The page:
Here are the comments from Jeronimo Bezerra on encryption options:
Ignoring scenarios where an attacker would have physical access to the Summit, Base, or Archive Datacenters, there are a few scenarios we could tackle to protect the data flows:
1) Encrypt the data before sending it from Summit or Base. If we encrypt the payload (image and reports), we would add a layer of complexity to unauthorized access. Decrypting it won’t be an extremely challenging using current technology, but by the time the payload is decrypted, that information is no longer useful (assuming the satellites are constantly moving). It will require CPU and memory, probably going to make payload larger and delay transfers by [milli]seconds. However, it is doable.
2) On top (recommended) of option #1 or in parallel (not recommended), we could add a layer of protection by encrypting at Layer 4 (Transport) using TLS. Easy to implement, not expensive. It will require CPU and memory, probably going to make payload larger and delay transfers by [milli]seconds. However, it is doable.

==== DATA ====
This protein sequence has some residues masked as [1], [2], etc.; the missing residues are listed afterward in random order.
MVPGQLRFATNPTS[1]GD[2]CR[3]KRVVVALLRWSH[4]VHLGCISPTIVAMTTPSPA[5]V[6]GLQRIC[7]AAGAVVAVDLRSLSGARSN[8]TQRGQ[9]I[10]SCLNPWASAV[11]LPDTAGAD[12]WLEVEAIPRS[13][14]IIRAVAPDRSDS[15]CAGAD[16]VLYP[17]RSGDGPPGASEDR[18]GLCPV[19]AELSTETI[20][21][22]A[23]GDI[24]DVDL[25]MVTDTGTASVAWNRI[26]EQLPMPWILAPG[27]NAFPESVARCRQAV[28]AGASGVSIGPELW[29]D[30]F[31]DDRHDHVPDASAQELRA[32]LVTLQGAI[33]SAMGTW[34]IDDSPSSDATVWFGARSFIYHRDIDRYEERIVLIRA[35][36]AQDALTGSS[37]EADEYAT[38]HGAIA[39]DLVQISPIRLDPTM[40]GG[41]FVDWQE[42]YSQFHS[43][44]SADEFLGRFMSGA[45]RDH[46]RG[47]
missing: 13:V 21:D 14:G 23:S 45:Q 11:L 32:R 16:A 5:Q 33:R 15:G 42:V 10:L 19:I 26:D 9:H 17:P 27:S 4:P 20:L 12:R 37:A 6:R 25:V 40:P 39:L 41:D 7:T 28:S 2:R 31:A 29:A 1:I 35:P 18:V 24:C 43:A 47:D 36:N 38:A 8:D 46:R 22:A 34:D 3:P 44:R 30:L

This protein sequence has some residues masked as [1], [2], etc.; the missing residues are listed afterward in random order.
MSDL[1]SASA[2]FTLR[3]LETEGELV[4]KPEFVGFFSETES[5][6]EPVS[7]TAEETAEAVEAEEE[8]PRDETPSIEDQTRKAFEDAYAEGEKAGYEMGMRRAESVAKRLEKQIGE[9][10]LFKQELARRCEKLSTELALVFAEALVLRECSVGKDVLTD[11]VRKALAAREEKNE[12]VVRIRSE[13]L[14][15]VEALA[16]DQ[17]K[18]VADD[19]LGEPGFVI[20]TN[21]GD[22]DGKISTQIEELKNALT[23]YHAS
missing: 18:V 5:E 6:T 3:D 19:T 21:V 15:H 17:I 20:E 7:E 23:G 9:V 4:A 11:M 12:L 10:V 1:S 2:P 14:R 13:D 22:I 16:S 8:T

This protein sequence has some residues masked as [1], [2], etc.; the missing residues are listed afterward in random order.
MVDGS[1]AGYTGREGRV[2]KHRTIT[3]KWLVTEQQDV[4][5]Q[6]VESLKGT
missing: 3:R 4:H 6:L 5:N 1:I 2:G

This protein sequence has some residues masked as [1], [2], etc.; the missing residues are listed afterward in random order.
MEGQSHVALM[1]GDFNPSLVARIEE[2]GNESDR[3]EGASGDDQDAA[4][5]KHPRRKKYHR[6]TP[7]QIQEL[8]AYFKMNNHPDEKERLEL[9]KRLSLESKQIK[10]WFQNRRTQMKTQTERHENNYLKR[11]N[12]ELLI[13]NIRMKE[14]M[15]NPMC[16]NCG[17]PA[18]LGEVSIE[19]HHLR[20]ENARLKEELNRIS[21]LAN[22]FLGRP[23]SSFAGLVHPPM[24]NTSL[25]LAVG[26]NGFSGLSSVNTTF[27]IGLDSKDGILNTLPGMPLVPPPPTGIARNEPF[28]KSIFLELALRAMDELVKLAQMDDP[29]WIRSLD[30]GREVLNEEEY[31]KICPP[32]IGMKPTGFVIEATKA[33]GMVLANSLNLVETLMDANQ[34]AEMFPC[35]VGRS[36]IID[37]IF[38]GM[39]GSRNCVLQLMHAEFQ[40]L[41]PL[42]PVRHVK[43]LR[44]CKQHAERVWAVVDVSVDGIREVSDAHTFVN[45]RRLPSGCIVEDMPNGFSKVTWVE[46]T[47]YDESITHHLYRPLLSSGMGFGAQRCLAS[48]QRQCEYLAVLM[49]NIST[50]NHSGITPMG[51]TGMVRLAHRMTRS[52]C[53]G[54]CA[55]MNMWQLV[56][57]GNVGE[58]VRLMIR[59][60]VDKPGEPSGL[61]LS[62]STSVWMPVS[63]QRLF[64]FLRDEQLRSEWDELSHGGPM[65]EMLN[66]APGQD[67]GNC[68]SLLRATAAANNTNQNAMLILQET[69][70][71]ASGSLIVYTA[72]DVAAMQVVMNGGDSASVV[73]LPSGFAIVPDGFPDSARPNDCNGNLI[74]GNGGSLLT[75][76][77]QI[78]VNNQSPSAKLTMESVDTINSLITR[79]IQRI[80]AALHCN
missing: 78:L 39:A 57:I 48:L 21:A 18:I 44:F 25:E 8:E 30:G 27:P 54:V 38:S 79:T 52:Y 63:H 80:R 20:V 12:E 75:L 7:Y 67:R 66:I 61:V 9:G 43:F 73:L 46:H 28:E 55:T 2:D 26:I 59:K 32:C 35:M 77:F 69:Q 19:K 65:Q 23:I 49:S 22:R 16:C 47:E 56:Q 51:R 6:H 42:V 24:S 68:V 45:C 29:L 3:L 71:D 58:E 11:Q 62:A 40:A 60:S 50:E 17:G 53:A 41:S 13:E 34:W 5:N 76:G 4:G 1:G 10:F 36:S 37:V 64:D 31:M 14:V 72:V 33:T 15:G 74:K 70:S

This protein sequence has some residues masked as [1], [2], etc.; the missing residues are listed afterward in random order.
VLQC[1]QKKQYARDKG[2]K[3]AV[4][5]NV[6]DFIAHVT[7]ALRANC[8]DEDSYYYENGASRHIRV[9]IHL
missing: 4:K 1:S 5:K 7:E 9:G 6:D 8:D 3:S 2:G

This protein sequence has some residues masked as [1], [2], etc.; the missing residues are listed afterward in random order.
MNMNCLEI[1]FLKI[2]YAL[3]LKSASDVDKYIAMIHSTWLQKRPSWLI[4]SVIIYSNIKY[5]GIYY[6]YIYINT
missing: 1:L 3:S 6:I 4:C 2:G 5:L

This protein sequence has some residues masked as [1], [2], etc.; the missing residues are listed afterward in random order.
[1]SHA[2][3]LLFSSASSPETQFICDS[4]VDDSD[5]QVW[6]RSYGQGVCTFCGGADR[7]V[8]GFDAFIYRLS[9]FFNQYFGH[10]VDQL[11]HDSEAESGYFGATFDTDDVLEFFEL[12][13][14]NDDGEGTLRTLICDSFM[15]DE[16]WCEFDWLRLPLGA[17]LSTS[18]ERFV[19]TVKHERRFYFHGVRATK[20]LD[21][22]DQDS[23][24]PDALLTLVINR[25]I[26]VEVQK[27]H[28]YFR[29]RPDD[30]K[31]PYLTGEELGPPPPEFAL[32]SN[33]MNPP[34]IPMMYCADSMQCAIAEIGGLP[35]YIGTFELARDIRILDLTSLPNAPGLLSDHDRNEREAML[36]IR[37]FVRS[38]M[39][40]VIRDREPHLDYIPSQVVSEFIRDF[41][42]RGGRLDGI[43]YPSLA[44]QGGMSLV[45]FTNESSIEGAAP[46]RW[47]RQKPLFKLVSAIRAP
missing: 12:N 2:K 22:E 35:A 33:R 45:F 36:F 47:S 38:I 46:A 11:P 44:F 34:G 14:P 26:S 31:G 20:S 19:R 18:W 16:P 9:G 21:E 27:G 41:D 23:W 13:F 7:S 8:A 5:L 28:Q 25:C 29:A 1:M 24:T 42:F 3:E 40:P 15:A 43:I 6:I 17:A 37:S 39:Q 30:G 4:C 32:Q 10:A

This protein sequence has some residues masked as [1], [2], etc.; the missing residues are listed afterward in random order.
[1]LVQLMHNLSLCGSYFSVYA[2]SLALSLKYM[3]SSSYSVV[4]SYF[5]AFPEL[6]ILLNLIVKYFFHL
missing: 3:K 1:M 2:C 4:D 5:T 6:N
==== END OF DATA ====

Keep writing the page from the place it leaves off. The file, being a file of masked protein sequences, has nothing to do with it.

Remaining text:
3) Encrypting at Layer 3 using IPSEC from source to the destination:
a. If done from the Distributors/Forwarders: It will require CPU and memory, probably going to make payload larger. It will increase OPEX and demand engagement from the IT team. However, it is doable.
b. If a new IPSEC appliance is used to encrypt traffic from all Distributors/Forwarders: Single going to failure, high CAPEX, low OPEX once it is deployed. Better than #3.a
4) Encrypting at Layer 2 using MACSEC: Juniper has routers capable of doing it at line-rate. However, we would need to understand what to do in the path from Chile to NCSA. High CAPEX, Medium OPEX.
5) Encrypting at Layer 1: Surreal (nearly impossible) CAPEX. Low OPEX. It only makes sense when combined with one or more options above. Ideal for Summit to Base. Not for international connectivity.